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Deeply divided Charter panel briefs Council on districts plans

Friday, March 9, 2012 by Elizabeth Pagano

The Charter Revision Committee presented its recommendations to City Council in a briefing yesterday, and tension between those who voted for strict geographic representation and those who voted for a hybrid system was still palpable.


Ultimately, the committee voted in favor of a system with 10 districts and one at-large mayor. But it was a close vote, with the committee essentially divided 7-7. Committee Member Ken Rigsbee, who supports staying with the current at-large system, finally joined the 10-1 crowd, giving them the majority.


Since then, Rigsbee has been clear that he cast his vote to prevent a stalemate. And despite a meeting held solely to address just how majority and minority opinions would be presented to City Council, it appears that both sides still want their voices to be heard.


Committee Member Nelson Linder, who is president of the Austin NAACP, said that a hybrid system would create a system where some people had more power than others, and that he would reject that with “every breath that we have.” He called the hybrid plan a “last-ditch effort to keep this old system in place.”


“We will assure you that if you don’t employ our recommendation, which you asked for, not us… We are going to process. This is 2012. We’ve been in court before,” said Linder.


Committee Member Fred McGhee, another African-American member of the committee, spoke to Council as well, noting that the African-American community in Austin was divided on the issue of what type of system to put in place.


McGhee, and fellow committee members Richard Jung and Delores Lenzy-Jones were not originally scheduled to speak. Both McGhee and Jung had favored the hybrid system passionately in previous meetings.


When asked by Mayor Lee Leffingwell if he had any objection to them speaking, Chair Gonzalo Barrientos replied, “It’s a free country, and you are the government of our fair city. All I will say is that, that being the case, you may want to contact the rest of the members of the committee to see if they wanted to come before the Council.”


The committee also voted to establish an independent redistricting committee that would create the districts, and submitted guidelines for the formation of that committee in lieu of a map.


“It’s frankly more likely to pass,” said Committee Member Fred Lewis, who noted that 10 years ago Council decided to ignore a recommendation to have an independent redistricting committee, couldn’t agree on lines before the election, and failed to convince voters that drawing them after the election was a good idea.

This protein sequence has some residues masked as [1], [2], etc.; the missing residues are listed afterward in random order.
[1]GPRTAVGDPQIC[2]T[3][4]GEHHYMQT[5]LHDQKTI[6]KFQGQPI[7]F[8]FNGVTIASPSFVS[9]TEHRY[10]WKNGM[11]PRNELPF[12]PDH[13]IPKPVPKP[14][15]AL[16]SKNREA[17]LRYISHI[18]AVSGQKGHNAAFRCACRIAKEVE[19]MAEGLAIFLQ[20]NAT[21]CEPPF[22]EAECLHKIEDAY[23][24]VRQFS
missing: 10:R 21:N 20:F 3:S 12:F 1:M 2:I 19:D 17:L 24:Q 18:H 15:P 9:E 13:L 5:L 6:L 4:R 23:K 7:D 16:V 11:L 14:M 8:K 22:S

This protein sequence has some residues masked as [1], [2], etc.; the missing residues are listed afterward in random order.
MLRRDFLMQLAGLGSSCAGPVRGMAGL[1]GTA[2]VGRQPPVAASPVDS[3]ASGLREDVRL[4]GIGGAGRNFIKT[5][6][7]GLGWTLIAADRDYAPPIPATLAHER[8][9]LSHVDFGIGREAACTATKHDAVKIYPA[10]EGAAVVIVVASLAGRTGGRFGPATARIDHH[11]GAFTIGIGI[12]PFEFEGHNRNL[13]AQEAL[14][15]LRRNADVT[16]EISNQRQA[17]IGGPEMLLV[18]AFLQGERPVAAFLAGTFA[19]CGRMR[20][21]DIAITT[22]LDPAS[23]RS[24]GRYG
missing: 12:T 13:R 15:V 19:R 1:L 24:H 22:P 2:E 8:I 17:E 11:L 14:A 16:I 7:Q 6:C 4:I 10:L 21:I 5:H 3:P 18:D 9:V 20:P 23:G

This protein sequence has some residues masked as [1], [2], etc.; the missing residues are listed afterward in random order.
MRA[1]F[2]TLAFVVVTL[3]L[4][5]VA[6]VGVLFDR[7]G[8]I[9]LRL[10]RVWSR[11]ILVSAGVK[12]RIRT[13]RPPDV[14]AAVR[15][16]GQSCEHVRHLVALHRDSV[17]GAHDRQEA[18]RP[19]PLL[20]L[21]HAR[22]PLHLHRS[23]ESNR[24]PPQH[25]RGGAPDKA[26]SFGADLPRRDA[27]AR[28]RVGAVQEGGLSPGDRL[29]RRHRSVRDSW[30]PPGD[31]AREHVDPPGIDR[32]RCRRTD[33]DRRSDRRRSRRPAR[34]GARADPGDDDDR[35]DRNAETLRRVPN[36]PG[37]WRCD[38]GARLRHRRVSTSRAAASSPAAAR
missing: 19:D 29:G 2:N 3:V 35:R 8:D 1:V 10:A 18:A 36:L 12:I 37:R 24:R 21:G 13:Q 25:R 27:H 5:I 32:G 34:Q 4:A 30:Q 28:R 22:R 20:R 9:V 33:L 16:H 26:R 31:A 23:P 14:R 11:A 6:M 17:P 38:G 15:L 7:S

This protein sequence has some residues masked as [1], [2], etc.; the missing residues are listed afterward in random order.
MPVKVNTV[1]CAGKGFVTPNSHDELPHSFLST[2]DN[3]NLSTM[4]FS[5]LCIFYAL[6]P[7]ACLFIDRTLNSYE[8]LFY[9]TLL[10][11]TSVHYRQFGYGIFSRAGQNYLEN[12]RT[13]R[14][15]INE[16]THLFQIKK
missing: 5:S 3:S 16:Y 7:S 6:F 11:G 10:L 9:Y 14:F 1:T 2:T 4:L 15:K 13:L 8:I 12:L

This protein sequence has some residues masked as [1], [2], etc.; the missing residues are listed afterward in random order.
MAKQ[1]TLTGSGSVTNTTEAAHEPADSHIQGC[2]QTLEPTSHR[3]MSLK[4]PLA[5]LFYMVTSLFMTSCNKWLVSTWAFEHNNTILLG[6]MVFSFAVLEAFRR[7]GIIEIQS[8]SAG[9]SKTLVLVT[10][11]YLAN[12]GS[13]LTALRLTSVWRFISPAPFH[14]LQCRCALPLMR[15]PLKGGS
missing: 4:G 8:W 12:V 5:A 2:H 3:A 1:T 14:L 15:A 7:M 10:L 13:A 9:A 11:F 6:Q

“That was one of the worst defeats we’ve ever received on voting for geographic representation, and I think it’s clear that the citizens want a fair process in the drawing of lines, so that their representation is assured,” said Lewis.


Though Council Member Bill Spelman said that he was “in awe” of what Lewis termed, “a very elaborate process, with a lot of details,” he also had concerns.


“It all requires a large number of people who are willing to participate in this thing. You started with, I think, 60 people who have to get through that first screening by the city auditor. I’m not sure we have 60 people in town who are willing to beat their brains against the wall for several weeks in order to do this,” said Spelman.


“I know that up until a couple of years ago, we had a tremendous problem just getting people to fill up our boards and commissions, which only require, usually, seven people per board,” said Spelman.


In response to Spelman’s question about how the independent commissions have been received, Lewis said, “I think it’s fair to say that they have been well-received by the public. They have not been well-received by people who benefited by the drawing of gerrymandered lines… You will see complaints about the process, but it’s by people who did well in the prior redistricting system. Which usually, frankly, is incumbents, or whoever is in control of the process.”

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